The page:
Fun.’s Jack Antonoff Calls Supreme Court DOMA Ruling ‘Giant Step Forward’
"Today is one of those days where it feels like anything is possible"
Jack Antonoff of fun. has long worked in support of gay rights and marriage equality. SPIN spoke with the guitarist shortly after the Supreme Court struck down the federal Defense of Marriage Act. This is what he had to say:
The ruling is a giant step forward. We’ve seen a lot of small steps before this and now we’re seeing that those small steps lead to bigger things. Today is one of those days where it feels like anything is possible. All those other days when it seemed like it would be 10 years, 20 years, 30 years before we got what we wanted . . . it feels like we’re a lot closer to equality for everyone.
A lot of the not-so-obvious elements of how we got here are really interesting to me. Like the way that fair depictions of sexuality are finding their way into TV and movies and music. When that happens it totally takes the fear out of the issue and shows how normal gay, bisexual, and transgender people are. We’re all the same — we just have different ways of loving. Seeing those depictions in mainstream culture has had an effect. I don’t think it’s a coincidence that teenagers and people in their 20s and 30s have made this their issue. They’re the ones consuming pop culture and they have the fire to make a change. Gay rights is the civil rights issue of our time.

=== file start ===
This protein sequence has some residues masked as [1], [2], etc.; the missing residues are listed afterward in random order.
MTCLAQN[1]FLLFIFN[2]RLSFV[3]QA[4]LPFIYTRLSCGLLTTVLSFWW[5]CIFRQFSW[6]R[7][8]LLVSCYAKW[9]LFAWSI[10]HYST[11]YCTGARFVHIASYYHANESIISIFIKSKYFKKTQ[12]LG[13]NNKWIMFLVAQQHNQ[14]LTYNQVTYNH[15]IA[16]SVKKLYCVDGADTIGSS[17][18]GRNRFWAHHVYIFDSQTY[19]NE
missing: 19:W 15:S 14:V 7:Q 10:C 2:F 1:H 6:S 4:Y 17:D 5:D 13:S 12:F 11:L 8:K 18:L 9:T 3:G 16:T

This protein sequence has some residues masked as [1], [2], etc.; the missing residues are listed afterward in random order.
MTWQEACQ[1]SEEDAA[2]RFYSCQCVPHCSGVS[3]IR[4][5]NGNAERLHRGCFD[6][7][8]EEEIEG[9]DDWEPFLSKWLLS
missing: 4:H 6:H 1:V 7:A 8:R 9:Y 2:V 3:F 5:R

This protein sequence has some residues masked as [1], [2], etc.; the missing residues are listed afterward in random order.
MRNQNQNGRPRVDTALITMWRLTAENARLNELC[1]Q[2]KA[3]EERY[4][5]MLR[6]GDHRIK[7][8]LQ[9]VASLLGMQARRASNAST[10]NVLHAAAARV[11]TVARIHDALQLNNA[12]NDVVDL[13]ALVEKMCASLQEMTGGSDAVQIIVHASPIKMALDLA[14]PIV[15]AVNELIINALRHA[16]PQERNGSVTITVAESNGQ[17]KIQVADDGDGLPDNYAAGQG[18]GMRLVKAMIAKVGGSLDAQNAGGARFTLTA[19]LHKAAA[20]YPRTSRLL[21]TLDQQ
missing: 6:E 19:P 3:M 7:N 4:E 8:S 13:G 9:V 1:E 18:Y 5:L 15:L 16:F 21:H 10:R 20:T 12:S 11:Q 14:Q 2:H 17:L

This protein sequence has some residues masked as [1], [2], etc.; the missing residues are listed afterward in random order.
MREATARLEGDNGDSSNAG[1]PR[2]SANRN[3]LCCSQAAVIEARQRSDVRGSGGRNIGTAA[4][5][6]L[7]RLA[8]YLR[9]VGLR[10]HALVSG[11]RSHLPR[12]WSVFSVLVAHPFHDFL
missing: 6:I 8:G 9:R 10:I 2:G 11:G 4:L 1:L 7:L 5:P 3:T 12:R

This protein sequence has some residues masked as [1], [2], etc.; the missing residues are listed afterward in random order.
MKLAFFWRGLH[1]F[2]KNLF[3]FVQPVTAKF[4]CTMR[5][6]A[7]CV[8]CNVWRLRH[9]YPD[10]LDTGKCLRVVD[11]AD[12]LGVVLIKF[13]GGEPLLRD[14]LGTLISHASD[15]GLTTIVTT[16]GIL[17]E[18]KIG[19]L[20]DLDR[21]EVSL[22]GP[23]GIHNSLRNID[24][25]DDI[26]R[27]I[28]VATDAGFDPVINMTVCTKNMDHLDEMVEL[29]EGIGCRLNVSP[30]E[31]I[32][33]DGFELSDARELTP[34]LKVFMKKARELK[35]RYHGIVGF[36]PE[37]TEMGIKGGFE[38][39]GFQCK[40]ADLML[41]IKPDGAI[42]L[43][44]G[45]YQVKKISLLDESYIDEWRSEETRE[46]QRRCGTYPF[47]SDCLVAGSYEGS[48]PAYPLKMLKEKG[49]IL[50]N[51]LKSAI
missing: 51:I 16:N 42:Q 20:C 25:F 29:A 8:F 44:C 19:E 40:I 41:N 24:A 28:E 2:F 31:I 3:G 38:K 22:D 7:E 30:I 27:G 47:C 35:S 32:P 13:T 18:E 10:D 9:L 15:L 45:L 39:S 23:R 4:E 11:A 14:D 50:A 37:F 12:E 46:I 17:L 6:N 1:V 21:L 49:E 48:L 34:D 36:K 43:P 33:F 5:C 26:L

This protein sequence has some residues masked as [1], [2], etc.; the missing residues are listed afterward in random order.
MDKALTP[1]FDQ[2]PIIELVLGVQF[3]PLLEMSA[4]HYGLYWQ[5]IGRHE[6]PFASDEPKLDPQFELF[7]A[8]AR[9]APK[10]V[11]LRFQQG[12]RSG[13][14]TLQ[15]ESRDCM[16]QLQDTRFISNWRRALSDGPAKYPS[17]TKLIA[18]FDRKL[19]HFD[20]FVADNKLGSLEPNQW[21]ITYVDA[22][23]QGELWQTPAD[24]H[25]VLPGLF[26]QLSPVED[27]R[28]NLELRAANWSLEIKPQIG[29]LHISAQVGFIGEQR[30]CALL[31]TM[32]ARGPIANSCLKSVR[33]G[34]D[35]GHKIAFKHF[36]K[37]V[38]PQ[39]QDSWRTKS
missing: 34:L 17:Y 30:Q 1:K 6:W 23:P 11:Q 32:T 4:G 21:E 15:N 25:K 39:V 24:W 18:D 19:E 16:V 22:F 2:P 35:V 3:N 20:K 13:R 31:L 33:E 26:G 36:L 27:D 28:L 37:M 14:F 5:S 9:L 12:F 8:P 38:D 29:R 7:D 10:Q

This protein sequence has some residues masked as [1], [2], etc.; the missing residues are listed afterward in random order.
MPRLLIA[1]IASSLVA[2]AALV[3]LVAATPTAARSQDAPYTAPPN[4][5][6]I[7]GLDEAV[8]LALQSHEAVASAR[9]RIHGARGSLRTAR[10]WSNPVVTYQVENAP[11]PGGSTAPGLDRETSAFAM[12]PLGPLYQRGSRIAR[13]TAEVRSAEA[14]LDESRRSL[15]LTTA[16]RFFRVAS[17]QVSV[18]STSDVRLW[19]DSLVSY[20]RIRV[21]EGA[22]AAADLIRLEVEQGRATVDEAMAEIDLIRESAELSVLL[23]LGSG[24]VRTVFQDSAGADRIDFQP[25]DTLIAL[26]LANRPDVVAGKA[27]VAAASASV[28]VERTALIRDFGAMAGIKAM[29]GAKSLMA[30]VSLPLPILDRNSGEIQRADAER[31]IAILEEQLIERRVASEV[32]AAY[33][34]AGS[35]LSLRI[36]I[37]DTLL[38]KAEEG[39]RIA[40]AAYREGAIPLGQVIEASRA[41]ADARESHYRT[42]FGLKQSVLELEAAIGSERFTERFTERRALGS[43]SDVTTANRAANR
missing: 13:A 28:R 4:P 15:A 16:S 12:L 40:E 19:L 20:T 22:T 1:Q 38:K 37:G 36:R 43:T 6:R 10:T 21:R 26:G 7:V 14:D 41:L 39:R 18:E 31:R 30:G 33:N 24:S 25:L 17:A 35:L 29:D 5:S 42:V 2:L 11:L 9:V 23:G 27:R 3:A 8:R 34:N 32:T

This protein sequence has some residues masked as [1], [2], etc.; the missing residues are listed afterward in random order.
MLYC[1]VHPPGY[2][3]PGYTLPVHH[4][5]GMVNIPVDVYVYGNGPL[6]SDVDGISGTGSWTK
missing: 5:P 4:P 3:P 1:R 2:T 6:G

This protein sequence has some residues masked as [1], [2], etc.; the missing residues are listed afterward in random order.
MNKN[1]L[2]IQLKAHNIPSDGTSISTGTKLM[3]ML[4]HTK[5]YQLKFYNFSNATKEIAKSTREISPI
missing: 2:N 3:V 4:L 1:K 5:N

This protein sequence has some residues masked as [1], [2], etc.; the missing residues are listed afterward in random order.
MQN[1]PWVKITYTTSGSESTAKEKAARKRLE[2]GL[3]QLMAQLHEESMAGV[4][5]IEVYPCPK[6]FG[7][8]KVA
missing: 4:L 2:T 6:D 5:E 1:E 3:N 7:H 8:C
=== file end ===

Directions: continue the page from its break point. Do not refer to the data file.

Look at people like Lady Gaga or shows like Glee, or actors like Andrew Rannells and people like Tavi Gevinson: Whether they’re gay, straight, female, male, or feminists they’re all standing up for equality. That’s massive. If you’re a 14-year-old kid in Arkansas struggling with your sexuality, who do you have to look up to? You don’t necessarily know about Harvey Milk. But you see Glee telling stories about all different kinds of people and telling people being gay is okay. Just seeing that is having a massive effect.
The Supreme Court ruling is the ultimate sign that things are moving in the right direction. Think about it: If you’re a gay kid and you go home after school and you tell your parents that the kids are making fun of you because you’re gay, they can say those other kids are idiots, but what message is it sending if your state or country is legally telling you that there’s something wrong with you? So I think this ruling is huge. It’s the government saying that you’re not less than somebody else. There will still be decades of figuring things out and people learning to accept one another. But that’s where we’re headed, and this is the proof.